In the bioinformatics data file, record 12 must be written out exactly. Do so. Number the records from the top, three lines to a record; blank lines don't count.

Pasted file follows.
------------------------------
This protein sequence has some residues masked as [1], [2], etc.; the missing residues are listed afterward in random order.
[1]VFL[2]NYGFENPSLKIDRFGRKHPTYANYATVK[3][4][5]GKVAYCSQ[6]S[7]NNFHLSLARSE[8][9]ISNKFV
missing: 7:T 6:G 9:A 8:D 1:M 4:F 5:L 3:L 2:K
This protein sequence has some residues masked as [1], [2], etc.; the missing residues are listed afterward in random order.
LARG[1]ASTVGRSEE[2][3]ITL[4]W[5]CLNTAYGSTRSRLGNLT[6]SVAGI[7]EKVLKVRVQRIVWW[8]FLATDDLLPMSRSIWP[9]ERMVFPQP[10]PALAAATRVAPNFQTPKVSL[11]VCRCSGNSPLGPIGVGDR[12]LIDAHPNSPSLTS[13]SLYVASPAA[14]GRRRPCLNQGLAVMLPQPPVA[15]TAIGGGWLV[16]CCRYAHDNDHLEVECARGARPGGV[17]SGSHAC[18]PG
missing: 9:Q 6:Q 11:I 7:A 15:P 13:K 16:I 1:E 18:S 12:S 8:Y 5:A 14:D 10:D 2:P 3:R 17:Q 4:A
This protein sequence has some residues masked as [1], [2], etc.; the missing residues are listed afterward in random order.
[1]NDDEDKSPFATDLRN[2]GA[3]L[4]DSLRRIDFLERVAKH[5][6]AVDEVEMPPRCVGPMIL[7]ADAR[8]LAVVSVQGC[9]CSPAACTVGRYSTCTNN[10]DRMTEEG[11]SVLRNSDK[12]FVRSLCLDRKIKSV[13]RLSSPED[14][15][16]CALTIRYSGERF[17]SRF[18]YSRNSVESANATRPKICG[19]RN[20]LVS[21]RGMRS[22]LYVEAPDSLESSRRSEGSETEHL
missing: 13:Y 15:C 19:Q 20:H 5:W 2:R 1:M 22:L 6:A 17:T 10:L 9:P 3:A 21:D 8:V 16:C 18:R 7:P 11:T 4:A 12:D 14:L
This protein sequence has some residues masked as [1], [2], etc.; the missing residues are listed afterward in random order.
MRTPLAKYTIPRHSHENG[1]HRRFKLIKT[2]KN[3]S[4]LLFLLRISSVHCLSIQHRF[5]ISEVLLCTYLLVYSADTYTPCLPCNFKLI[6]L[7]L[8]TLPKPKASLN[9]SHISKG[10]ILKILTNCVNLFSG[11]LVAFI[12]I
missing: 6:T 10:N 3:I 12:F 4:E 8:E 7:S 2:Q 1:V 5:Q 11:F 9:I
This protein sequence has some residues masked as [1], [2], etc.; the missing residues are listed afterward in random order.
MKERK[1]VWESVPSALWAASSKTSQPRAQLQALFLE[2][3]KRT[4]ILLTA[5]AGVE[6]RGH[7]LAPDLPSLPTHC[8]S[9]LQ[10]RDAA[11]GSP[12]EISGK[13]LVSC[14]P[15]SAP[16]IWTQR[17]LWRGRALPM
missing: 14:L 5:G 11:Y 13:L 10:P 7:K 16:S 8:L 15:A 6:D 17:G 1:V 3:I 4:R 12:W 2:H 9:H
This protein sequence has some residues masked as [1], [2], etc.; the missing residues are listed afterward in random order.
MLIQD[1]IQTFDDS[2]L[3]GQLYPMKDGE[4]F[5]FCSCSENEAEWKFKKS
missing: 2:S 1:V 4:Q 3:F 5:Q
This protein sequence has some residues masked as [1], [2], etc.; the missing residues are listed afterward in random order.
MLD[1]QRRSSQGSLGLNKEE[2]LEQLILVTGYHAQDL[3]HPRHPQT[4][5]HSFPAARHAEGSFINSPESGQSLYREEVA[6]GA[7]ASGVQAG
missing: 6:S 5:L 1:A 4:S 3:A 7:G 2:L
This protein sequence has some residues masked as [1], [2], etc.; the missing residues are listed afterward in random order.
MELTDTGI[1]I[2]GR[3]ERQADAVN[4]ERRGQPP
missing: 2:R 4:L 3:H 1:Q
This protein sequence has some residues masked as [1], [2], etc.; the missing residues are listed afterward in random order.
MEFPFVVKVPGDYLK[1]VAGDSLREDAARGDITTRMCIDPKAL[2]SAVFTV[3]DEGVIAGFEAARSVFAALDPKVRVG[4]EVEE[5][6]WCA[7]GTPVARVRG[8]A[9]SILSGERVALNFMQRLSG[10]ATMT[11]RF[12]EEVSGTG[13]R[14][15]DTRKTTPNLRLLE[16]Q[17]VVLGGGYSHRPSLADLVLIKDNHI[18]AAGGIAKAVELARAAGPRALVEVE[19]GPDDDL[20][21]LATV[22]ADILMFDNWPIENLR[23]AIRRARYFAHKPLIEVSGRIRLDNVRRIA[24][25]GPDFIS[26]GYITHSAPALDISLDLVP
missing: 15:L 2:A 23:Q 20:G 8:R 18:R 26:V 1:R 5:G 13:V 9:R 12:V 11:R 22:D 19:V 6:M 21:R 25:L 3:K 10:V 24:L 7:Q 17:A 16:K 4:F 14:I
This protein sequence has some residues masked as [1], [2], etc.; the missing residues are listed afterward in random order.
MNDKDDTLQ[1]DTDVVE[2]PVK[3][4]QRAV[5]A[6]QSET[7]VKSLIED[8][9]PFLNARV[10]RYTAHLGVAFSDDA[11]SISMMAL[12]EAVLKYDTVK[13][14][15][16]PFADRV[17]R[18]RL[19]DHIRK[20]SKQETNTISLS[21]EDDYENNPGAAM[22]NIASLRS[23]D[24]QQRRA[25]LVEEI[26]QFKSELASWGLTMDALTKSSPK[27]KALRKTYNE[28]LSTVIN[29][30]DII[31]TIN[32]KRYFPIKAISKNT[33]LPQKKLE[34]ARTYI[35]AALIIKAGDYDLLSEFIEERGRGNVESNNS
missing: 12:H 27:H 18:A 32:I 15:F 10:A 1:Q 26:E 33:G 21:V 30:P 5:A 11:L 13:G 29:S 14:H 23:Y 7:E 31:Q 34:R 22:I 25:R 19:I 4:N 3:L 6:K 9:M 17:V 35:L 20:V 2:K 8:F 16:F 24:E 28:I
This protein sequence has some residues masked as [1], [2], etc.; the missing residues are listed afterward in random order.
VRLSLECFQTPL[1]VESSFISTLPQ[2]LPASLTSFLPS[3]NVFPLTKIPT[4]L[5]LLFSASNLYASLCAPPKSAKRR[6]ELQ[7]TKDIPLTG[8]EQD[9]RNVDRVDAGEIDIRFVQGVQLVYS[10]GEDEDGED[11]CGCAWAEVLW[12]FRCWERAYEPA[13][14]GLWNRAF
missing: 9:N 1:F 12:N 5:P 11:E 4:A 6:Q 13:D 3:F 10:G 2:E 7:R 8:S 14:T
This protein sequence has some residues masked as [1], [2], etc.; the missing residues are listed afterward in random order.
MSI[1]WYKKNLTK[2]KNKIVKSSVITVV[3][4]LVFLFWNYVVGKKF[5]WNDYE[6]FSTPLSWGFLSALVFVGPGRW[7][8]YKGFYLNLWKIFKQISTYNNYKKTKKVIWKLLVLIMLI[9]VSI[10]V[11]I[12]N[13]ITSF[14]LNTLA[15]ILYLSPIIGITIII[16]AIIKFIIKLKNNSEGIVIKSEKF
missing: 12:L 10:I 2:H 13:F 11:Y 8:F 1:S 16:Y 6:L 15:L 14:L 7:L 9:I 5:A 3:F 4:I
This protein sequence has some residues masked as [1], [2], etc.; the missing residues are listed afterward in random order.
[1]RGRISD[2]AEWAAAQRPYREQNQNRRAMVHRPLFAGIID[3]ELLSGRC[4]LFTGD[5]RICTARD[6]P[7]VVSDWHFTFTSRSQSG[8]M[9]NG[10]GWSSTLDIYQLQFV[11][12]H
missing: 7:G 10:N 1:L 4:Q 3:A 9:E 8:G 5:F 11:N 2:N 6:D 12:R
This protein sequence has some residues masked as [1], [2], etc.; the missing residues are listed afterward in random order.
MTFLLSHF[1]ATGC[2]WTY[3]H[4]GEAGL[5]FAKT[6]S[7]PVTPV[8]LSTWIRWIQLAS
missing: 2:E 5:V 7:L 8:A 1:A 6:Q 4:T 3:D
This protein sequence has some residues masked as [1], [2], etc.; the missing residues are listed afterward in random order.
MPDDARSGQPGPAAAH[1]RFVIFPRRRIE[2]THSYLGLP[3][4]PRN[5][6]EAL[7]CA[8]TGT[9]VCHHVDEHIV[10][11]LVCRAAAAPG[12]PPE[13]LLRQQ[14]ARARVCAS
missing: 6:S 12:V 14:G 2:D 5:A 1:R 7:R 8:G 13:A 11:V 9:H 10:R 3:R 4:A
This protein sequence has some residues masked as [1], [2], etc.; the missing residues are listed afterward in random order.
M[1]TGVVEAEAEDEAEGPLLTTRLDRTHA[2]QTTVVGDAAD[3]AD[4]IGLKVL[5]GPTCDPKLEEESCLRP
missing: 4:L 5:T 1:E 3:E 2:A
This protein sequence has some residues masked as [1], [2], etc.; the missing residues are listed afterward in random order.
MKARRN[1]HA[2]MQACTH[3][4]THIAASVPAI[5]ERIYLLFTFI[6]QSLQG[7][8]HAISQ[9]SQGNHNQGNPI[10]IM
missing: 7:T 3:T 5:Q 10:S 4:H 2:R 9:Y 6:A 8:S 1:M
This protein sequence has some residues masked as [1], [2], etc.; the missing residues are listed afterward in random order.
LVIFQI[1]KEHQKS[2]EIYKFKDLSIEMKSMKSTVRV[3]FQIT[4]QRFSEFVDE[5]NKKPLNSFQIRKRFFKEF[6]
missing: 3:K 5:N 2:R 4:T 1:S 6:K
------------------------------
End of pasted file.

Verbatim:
This protein sequence has some residues masked as [1], [2], etc.; the missing residues are listed afterward in random order.
MSI[1]WYKKNLTK[2]KNKIVKSSVITVV[3][4]LVFLFWNYVVGKKF[5]WNDYE[6]FSTPLSWGFLSALVFVGPGRW[7][8]YKGFYLNLWKIFKQISTYNNYKKTKKVIWKLLVLIMLI[9]VSI[10]V[11]I[12]N[13]ITSF[14]LNTLA[15]ILYLSPIIGITIII[16]AIIKFIIKLKNNSEGIVIKSEKF
missing: 12:L 10:I 2:H 13:F 11:Y 8:F 1:S 16:Y 6:L 15:L 14:L 7:L 9:I 5:A 3:F 4:I